Subwassertang Lomariopsis lineata
Subwassertang is one of the most unusual plants used in aquariums
today. It was apparently first introduced to the hobby in Germany
and given the name Sußwassertang [suss-wasser-tang] for “freshwater
seaweed,” which got mistransliterated as subwassertang with a “b”
rather than the double “s.” The plant grows attached to wood or rock in
tight clusters, similar to moss or liverwort. It has no roots or stems but
roundish-shaped leaves that clump together. It reminds me of the bedding
in Easter egg baskets. Subwassertang grows easily in the aquarium.
What makes it so unusual is it is not really an aquatic plant. In fact, it is
not a fully developed plant at all. Some plants’ life cycles include different
growth forms at various stages. Terrestrial ferns have an interesting
cycle that includes spores, gametophytes, and sporophytes. In a way, a
gametophyte is like the larval stage of an insect, which looks entirely
different from the adult form. Subwassertang is actually the gametophyte
stage of the tree-climbing fern Lomariopsis lineata.
Gametophytes normally have both male and female organs that
produce eggs and sperm that unite to create the next growth cycle
form, but for some unknown reason this gametophyte, which has been
cultivated for the aquarium, is missing the female sex organs and, as a
result, will never transform to the next growth stage and become a fern.
The plant is cultivated in Asian plant farms and has become very popular
in the Singapore and Taiwan markets. It has been exported to Europe and
occasionally to the United States.
From an artistic standpoint, it has great potential and has been added to
the growing list of mosses and liverworts that are highly sought after by
hobbyists. It is easy to grow and maintain. Moderate (or better) light and
well-oxygenated water will encourage the plant to grow and spread, and
higher CO levels will increase the growth rate. With a moderate growth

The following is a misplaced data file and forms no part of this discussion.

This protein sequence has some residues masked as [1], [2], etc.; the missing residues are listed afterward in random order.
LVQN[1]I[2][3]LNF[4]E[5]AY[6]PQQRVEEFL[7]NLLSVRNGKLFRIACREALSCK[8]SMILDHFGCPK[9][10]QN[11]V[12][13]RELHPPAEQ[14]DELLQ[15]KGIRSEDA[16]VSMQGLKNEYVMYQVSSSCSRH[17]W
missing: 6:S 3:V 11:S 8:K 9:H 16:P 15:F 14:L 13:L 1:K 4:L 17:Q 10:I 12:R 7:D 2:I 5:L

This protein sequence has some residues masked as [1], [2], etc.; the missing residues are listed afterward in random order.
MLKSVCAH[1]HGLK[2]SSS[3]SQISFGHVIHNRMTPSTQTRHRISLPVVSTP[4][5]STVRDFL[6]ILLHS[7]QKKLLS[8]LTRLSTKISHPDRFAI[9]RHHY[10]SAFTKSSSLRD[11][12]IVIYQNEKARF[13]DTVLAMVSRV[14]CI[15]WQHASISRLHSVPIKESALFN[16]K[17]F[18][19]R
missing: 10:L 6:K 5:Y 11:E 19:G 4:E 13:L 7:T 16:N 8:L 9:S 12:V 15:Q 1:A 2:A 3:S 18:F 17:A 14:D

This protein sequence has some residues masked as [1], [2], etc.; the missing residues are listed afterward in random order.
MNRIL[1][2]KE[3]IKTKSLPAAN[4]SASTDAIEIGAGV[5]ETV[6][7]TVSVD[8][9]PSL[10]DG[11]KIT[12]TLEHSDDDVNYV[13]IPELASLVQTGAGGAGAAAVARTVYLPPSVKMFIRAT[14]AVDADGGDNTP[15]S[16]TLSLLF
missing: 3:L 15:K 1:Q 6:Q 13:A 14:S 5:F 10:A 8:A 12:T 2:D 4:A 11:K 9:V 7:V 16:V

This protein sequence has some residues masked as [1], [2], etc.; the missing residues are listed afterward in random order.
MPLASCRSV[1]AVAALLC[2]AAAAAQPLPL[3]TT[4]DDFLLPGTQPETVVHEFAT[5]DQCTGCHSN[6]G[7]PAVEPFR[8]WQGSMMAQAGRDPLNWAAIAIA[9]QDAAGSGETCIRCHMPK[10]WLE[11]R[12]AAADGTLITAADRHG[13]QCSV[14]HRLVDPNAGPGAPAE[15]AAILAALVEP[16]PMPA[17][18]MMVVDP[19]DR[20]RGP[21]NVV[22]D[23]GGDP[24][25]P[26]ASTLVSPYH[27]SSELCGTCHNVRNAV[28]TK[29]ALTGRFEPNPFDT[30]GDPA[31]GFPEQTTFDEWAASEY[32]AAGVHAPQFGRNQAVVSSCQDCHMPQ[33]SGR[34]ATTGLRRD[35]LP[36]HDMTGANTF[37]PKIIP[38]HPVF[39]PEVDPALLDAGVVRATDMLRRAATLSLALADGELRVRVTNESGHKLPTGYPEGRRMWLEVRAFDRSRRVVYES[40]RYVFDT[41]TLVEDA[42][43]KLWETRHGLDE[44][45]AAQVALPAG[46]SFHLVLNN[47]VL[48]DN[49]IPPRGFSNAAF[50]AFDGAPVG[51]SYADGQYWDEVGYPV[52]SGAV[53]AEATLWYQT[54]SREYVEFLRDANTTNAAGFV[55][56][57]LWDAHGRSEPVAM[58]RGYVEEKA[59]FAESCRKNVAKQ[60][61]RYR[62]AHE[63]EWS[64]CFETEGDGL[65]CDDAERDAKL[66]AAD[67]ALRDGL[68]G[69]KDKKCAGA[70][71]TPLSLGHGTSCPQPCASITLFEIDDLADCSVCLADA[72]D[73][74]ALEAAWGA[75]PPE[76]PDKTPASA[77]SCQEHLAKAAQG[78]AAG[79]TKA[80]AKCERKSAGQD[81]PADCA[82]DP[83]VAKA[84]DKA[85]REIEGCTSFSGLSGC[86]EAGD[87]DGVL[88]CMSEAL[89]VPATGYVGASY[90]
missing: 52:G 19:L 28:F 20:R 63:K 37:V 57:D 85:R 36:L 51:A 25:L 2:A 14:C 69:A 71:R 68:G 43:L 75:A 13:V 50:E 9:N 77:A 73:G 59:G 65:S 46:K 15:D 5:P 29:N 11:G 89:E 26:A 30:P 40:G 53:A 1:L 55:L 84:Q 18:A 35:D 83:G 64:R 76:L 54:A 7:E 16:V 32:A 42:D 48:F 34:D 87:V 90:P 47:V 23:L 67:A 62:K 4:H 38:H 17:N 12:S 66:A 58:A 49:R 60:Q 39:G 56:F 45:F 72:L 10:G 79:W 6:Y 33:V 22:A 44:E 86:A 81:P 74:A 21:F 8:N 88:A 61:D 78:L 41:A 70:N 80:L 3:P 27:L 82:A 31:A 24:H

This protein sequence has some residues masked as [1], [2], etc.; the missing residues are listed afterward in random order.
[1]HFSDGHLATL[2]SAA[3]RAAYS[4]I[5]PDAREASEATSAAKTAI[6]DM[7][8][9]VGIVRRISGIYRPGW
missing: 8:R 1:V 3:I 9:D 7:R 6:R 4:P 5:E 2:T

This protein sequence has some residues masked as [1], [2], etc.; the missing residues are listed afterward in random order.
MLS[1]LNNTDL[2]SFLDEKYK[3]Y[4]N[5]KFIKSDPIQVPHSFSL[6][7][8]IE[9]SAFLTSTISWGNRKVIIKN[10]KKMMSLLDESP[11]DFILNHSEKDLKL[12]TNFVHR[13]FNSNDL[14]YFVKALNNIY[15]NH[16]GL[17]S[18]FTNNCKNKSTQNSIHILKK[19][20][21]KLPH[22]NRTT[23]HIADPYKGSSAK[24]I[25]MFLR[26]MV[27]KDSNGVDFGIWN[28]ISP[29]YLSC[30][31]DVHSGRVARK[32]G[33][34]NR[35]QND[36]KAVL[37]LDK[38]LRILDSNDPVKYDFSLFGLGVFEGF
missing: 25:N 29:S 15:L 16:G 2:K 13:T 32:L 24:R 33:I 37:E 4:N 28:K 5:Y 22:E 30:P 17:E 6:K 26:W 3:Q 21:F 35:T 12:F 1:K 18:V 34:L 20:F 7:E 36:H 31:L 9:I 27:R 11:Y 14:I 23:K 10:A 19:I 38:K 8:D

rate, it requires little maintenance and only needs to be occasionally
thinned out. It is a low-profile plant that creates the look of a cushion.
To attach the plant, spread a clump across a rock or a piece of wood
and wrap nylon thread around it a few times. Plastic or metal mesh can
also be used. Be careful not to overdo the netting. Apply just enough to
keep the plant in place.
Needle-Leaf Java Fern Microsorum pteropus
Microsorum, known as Java fern, has been one of the most popular
plants in the hobby for decades. It is often recommended for
aquariums with sub-standard lighting or other less-than-ideal conditions
because of its hardiness and tolerance. In recent years, new variations of this
plant have been discovered and cultivated in Asia. One such variation is
known as the needle-leaf Java fern. The leaves grow long and quite narrow
but arch over and flow freely in the current, unlike some larger narrow-leaf
versions that just grow straight up. It easily attaches to wood and has a
much faster growth rate than other forms of the plant.
Its small stature gives
the aquascaper more
flexibility in using the
photographs by the author plant for small tanks,
Robert Paul Hudson has been up to dense groups in
an avid hobbyist since childhood
and became interested in aquatic very large aquariums.
plants in the early 1990s.
Inspired by a love of gardening Its ease of keeping is
passed on by his father and the
great encouragement for
writings of Takashi Amano and
Karen Randall, one planted newcomers to the hobby
aquarium grew into dozens. In
1999, he started the website who may otherwise feel
as an educational tool, and
intimidated by more
then as a business. He enjoys complex plants.
keeping dwarf cichlids and North
American native fish. Robert now Java fern should not
writes for numerous aquarium
magazines and club newsletters, be planted in the gravel.
striving to share his enthusiasm
The roots serve mostly
and love of the hobby.
as anchors to wood and
rock, and if buried the rhizome may eventually rot and kill the plant. Nutrients
are absorbed by the leaves, so regular fertilization to the water column is
needed. To attach the plant, simply wrap nylon thread around the rhizome (the
thick horizontal root portion) to the object in such a way that the plant stands
up straight, or it can be jammed into nooks and crannies.